It also brings up a point about patient communication. Does it ever pose a risk if a patient can't verbalize whether something is hurting them, or if they're being pushed too far? Does this complicate the treatment of older patients, very young children, those with cognitive difficulty, people with sensory problems who might act aggressively or impulsively, clients who don't speak English, or patients with developmental disabilities that hamper their ability to communicate? How do you compensate?

And finally, for the PTs out there who also happen to be parents, what would you have done if this happened to your child? I'm looking forward to your thoughts.

posted by Jon Bassett

5 comments

I thought I had.  I was doing home health, treating a patient with a total knee replacement.  Her range was very limited.  I was working with her on mobilization, when I heard a tremendous "POP."  It sounded like something broke.  We looked at each other with wide eyes.  She said it hurt for an instant, but then no pain.  When the shock wore off, we looked at her leg and it was past 90 degrees.  I called the doctor and explained the situation.  In retrospect I can hear him smiling on the phone.  We had broken an adhesion.  Turned out to be a good thing.  But that sound echoing in my memory, combined with the fright of potentially harming my patient, made me timid when doing joint mobilization for a while!  

Janey Goude October 26, 2010 10:25 PM

What a story Andrew, thanks.  Speaking candidly about these occurrences is a great learning experience.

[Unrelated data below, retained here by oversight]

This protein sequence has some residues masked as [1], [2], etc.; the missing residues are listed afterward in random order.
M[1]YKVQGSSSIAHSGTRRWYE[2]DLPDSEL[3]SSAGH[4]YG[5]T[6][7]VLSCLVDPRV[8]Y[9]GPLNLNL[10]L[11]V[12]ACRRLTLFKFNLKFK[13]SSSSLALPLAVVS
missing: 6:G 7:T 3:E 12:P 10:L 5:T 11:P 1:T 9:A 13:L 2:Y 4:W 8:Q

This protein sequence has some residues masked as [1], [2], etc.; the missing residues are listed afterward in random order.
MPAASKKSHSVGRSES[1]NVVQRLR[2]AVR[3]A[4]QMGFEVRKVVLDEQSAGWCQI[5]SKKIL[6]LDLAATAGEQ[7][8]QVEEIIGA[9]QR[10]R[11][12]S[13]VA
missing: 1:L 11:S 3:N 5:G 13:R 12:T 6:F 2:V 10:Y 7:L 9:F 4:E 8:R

Jon Bassett October 26, 2010 11:48 AM

While I have never been involved with a patient injury while in therapy, I was involved in a situation where a family member had a fall at the clinic I was working at which resulted in a humerus fracture.  The gentleman was trailing behing the treating therapist and his wife and came around a corner and slipped/tripped on a piece of equipment that was on the floor.  Despite the fact that the hospital paid all of his medical bills, (and billed nothing to Medicare), provided his wife with transportation to and from the hospital to visit and complete her therapy, the patient (at the urging of his adult children) still filed a lawsuit.  Any of us who were present in the clinic that day were called for deposition, which was not a fun experience.  In the end, the hospital settled with the patient (I do not know the amount).  The moral of the story is to make sure your clinics and gym areas are safe for both patients and family members.  In this case, the patient's husband was walking unescorted through our work hardening area, and fell on a piece of equipment that was not put away after a previous patient was done using it.  Obviously, policies were changed and the layout of the clinic and "public" walkways were modified following this incident.  It was an unfortunate incident.  Both the patient and her husband who was injured were well known to us.